Charleston rock 'n' roll trio Rusted Revolution harnesses collaboration with a live-to-tape recording at the band's James Island home base, Fairweather Studios | Provided

Rock ‘n’ Roll Is In Short Supply, the 2021 album by the Charleston trio Rusted Revolution, was an exercise in musical opposites. On the album’s 10 tracks, bassist/singer Paul Rivers brought the straight-ahead rock and guitarist/vocalist John Haas provided a nerdy, New Wave-style counterpoint. It was a back-and-forth album, and it was obvious who wrote what.

This time around, on the new album Lo-Fi-Hi, things are quite different. The songs blend Rivers’ rock ‘n’ roll swagger and Haas’ jittery, unpredictable approach into a cohesive whole. Each songwriter is still able to express himself. Haas’ “Hold Steady” is a great example of his knotted song structures and high-tension, nasal delivery and “The Lowdown” is a perfect loping rocker for Rivers, but most often, the band fuses the different approaches into a coherent whole.

The reason for this new mixing of styles on the band’s third album is increased collaboration. Instead of bringing fully completed songs with them to their rehearsals, Rivers and Haas would bring song ideas to the table and let the band, which also includes drummer Matt Minotti, work them up into completed songs.

“With this one we would bring in a single idea and then develop it in the room,” Haas said, “and we’re writing our fourth one right now and it’s even more so that way. I think the songs benefit from that, as far as the recording process.”

Rivers added, “The interesting thing about working collaboratively is that you might have an idea, and you present it and then over time the song morphs into something else. It’s better than what was originally presented just through that collaboration process.”

One might think that it would be difficult to fuse two such different musical approaches, but Rivers said that it was actually an easy process.

“We don’t have any salacious stuff for you about bands getting in knock down fights in the studio and getting upset about the way songs are going,” he said. “John and I don’t seem to go that way when it comes to writing; John’s really easy to write with. I think sometimes we might have some minor disagreements on what songs should sound like, but we always seem to work through it and turn out a product that we’re both happy with.”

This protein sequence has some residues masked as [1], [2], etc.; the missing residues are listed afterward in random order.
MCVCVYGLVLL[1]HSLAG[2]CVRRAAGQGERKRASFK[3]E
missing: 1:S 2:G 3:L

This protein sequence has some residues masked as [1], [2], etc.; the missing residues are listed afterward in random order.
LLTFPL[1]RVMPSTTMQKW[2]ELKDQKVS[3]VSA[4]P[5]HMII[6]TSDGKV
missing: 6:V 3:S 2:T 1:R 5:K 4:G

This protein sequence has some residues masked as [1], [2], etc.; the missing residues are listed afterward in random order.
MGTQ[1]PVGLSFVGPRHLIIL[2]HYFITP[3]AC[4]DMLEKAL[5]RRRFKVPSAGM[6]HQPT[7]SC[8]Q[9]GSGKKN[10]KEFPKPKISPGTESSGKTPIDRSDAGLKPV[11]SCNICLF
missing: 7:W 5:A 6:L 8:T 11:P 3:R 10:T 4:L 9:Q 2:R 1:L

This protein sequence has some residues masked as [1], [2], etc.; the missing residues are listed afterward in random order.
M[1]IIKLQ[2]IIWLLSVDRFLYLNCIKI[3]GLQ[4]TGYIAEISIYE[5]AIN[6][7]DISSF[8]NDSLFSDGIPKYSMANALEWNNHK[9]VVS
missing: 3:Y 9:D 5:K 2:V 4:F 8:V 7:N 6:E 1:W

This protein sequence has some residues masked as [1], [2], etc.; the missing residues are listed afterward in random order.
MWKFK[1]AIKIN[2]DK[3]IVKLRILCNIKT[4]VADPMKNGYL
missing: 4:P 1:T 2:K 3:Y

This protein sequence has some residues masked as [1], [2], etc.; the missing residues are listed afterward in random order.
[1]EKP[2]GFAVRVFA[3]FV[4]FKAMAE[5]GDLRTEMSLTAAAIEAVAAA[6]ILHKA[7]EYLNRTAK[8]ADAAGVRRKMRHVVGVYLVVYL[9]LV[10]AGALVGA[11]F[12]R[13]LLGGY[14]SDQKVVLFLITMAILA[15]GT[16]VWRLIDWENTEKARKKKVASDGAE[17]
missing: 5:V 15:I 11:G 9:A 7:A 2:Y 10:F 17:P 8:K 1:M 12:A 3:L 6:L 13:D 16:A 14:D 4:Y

For the third time, the band worked at Fairweather Studios in Charleston with producer/engineer Omar Colon. They took what Rivers called an “old-school” approach to recording.

“We’re old guys,” Rivers said with a laugh, “so we like to rehearse the crap out of it and go into the room and play it and capture that live feel. We don’t play to a click [track], so the songs may speed up, they may slow down during the course of the tape, but we go in there as rehearsed as we possibly can, and we just crank it out. The main goal is to capture those live drums and I like to capture the bass as well, and it’s just nice having the whole band in the room together. It’s just one room and the whole band’s in there. You get a better take because it’s like playing live.”

Both Rivers and Haas have their own solo projects, and they say that they get something from Rusted Revolution that they can’t get in their own careers.

“When you’re a musician, the experience of playing with other people, cranking up the instruments and playing music is what being a musician is about,” Rivers said. “Sitting at home in front of a computer, in front of your software moving your sliders up and down, that’s a job, right? That’s not being a musician. Any true musician will tell you that the joy of being a musician comes from playing with other people.”

Haas added, “I feel exactly the same. I like to play through loud tube amps and that can’t be done on your own too easily. It’s an outlet; we get together once a week and we make noise, and you know it’s been years now that we’ve been doing it, we all work well together and know what’s expected from each other.”


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